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Discerning Vocation and Call

In the Virginia Conference of The United Methodist Church we believe that all are called to ministry in the church be they called to serve as laity or as clergy. The journey toward vocational discernment is different for everyone. We can begin to feel a pull toward a certain field of study or career as early as grade school and as late as our golden years and anytime in between. The call to ministry is no different. It’s important to create spaces for youth and young adults who are at the beginning of their leadership in the church to explore their self-knowledge and begin to imagine how God might be inviting them to use their gifts – be that inside the church or in another vocational field. Here are a few places to start the journey of discernment:

If you’re thinking about something quick for a one-hour class that can be stretched into a day retreat, try this:

Discerning Your Call by the Rev. Crystal R. Sygeel

Available upon request: [email protected]
Written as a one-hour workshop, this curriculum invites participants, 6th-12th grade, to explore their own gifts and graces and how those can be used for the work of God’s kingdom -including but not limited to – a call to ordained ministry. Delving into the definitions of vocation, talent, and ministry, participants are invited to do a series of finger paintings that reflect something they are good at, and how that something can be engaged in the church and in the world. A brief study into Genesis 1 reveals that everything in the creation narrative is designed with identity and purpose, as well as a place in a web of interconnectedness where the parts rely on each other to make up one great whole. The curriculum has flexibility and can be expanded from one hour to two hours.
Dream, Believe, Discern, Live Out: A Career Discernment Event for Youth

A discernment event hosted by the Center for Clergy Excellence and Connectional Ministries for Junior and Senior High Youth to consider their God-given gifts and ways that they can participate in God’s greater world. Working in collaboration with churches, activities will include interactive learning in small and large groups and closes with worship, often with a meal as part of the schedule.

If you’re interested in being a host site for this multi-youth group event, contact: [email protected]

When preparing Sermons, Curriculum, Media Support try this:

Called: One Word, Many Ways by Exploring Call

Available at:

Called is a resource from the Young Clergy Initiative* that helps your community explore how to listen for God’s voice, discern what you’ve heard, and respond faithfully at any age.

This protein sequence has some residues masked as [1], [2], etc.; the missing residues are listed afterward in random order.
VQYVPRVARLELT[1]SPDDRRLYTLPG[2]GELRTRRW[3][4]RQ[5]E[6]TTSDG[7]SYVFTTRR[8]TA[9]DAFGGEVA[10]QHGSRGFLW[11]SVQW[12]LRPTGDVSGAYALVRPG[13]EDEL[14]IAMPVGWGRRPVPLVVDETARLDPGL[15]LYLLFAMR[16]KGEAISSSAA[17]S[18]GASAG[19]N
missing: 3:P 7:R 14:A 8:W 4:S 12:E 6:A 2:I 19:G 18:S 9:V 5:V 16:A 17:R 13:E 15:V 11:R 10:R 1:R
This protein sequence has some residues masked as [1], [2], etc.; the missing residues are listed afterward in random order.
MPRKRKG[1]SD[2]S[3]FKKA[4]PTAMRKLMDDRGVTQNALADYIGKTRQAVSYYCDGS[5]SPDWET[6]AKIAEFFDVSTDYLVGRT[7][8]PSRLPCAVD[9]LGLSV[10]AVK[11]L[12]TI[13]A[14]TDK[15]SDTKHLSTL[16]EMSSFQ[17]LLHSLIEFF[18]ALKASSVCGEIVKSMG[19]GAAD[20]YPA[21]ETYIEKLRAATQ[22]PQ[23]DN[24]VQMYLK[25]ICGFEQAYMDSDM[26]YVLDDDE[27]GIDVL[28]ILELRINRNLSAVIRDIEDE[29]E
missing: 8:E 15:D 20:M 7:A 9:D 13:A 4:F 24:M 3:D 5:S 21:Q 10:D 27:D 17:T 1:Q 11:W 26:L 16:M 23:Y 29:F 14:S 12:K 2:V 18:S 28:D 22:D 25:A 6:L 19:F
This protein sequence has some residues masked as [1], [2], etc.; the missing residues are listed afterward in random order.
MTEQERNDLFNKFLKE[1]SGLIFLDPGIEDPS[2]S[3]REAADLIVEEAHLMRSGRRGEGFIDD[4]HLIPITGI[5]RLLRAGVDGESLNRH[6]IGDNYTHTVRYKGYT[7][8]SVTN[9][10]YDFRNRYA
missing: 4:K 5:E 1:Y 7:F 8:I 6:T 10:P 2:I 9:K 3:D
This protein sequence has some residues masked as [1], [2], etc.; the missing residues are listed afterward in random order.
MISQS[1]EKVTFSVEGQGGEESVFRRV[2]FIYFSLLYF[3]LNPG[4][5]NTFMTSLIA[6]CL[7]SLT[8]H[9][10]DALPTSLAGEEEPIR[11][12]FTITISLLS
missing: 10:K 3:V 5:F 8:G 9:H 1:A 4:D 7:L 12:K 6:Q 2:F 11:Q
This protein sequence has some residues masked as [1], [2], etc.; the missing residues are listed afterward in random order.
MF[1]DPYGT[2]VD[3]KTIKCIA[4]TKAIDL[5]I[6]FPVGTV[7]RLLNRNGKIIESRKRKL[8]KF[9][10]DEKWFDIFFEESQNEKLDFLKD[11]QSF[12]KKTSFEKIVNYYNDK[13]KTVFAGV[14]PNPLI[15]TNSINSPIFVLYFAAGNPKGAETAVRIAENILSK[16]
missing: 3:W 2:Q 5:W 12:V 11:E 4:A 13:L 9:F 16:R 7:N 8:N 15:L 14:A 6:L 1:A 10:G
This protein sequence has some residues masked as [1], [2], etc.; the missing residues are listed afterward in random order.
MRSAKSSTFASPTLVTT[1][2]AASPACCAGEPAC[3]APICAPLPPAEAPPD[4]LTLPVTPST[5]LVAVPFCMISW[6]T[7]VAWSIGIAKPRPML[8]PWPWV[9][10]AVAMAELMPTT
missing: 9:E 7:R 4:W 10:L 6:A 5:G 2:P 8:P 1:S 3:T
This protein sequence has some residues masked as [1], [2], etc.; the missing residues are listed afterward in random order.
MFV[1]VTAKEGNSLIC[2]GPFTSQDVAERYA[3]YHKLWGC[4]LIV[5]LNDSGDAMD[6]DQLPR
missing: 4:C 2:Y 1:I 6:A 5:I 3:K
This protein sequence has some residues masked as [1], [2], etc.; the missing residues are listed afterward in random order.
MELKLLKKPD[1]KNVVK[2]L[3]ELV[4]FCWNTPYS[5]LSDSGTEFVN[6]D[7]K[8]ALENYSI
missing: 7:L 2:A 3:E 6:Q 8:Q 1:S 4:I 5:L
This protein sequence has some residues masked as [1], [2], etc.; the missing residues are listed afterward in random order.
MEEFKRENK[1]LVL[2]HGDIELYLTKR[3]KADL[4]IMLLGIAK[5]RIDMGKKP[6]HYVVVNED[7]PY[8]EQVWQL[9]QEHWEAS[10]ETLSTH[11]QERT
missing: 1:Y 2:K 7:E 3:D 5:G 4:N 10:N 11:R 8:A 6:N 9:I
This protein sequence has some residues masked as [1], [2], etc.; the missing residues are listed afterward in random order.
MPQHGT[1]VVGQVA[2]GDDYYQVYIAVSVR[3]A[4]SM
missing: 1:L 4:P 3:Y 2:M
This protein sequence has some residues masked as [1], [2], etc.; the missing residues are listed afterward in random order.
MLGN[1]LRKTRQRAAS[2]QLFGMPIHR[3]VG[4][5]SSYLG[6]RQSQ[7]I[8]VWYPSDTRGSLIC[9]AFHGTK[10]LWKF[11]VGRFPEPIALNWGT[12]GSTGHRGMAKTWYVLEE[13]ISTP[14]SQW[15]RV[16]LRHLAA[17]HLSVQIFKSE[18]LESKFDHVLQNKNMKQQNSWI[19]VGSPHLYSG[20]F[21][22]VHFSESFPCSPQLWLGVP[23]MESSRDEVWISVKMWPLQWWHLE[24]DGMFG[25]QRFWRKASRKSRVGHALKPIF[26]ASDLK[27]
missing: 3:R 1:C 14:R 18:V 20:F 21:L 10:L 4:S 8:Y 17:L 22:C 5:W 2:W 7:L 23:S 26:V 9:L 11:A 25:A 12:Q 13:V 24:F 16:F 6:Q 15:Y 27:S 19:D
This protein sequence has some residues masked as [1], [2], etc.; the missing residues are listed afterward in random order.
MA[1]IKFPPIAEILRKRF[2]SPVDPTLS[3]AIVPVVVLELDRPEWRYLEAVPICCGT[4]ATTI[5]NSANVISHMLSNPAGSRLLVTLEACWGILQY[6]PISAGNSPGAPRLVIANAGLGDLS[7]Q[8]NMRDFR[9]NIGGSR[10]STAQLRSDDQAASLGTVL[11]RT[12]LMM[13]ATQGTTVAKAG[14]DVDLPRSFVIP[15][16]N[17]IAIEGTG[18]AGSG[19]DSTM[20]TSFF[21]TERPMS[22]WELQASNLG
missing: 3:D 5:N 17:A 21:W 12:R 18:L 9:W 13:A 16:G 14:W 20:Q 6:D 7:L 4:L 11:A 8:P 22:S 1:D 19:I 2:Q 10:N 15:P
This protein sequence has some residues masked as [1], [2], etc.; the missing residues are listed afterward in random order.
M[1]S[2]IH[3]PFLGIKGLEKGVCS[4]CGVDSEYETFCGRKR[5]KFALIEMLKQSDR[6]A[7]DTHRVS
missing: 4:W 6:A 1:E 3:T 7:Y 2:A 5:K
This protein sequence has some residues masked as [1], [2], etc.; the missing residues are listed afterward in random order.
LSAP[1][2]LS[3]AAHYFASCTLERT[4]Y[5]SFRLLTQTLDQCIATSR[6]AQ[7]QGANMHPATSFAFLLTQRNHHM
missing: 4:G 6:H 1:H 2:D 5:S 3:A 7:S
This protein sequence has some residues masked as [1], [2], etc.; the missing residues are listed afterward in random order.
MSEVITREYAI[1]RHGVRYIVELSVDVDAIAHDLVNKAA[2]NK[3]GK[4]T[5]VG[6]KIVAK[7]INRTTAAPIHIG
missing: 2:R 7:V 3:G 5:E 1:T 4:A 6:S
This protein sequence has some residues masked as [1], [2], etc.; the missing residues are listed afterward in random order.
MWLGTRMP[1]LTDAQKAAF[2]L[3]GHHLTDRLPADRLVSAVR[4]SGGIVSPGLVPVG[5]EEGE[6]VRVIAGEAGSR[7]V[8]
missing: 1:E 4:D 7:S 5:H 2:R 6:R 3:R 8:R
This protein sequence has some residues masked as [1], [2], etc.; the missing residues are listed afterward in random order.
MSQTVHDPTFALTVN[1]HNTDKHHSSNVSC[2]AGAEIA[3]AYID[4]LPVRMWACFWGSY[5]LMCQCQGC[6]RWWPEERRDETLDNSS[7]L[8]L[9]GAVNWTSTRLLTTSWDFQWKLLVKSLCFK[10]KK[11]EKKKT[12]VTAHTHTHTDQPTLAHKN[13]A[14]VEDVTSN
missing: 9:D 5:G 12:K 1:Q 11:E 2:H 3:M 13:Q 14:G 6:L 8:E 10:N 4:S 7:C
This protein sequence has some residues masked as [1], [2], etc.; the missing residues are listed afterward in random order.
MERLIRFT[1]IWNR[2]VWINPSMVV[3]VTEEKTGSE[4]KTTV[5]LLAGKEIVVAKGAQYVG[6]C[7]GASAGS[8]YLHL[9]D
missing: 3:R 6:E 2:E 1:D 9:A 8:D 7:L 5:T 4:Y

Worship resources, educational curriculum, and support graphics work together to offer four weeks of sermon starters, liturgy, worship slides, curriculum for K-12th grades, testimony videos, and more.

*The Young Clergy Initiative (YCI) is a $7 million fund created by General Conference in 2012 and 2016 that is charged with increasing the number of young clergy within jurisdictional conferences of The United Methodist Church by encouraging opportunities that leverage denominational change on systemic and cultural levels through various conversations, events, experiements, resources, research, and training.

The YCI invites grant requests that assist young people to listen fordiscern, and respond well to God’s call to ordained ministry.

If you’re looking for a Book Study, try this:

Blessed Wrestling by the Rev. Jessie Squires Colwell

Available at:

Discerning one’s vocation often means that we wrestle with God. Sometimes these matches last minutes and sometimes years. We want to know where God is leading us next and what choices we should make to get there. Yet it is difficult to decide which is our own voice and which is God’s.

Research from a recent Barna Group study shares that “only 40% of practicing Christians say they have a clear sense of God’s calling on their lives. Christian Millennials are especially sensitive to this divine prompting-nearly half (48%) say they believe God is calling them to different work, yet they haven’t yet made such a change.”

This book takes readers into the stories of 8 biblical persons who struggled with God. As a result, they were changed, blessed, and moved forward with hope. They each found God’s preferred future for their lives and this opportunity is available to all of us.   
Blessed Wrestling includes reflection questions to help readers focus their thinking.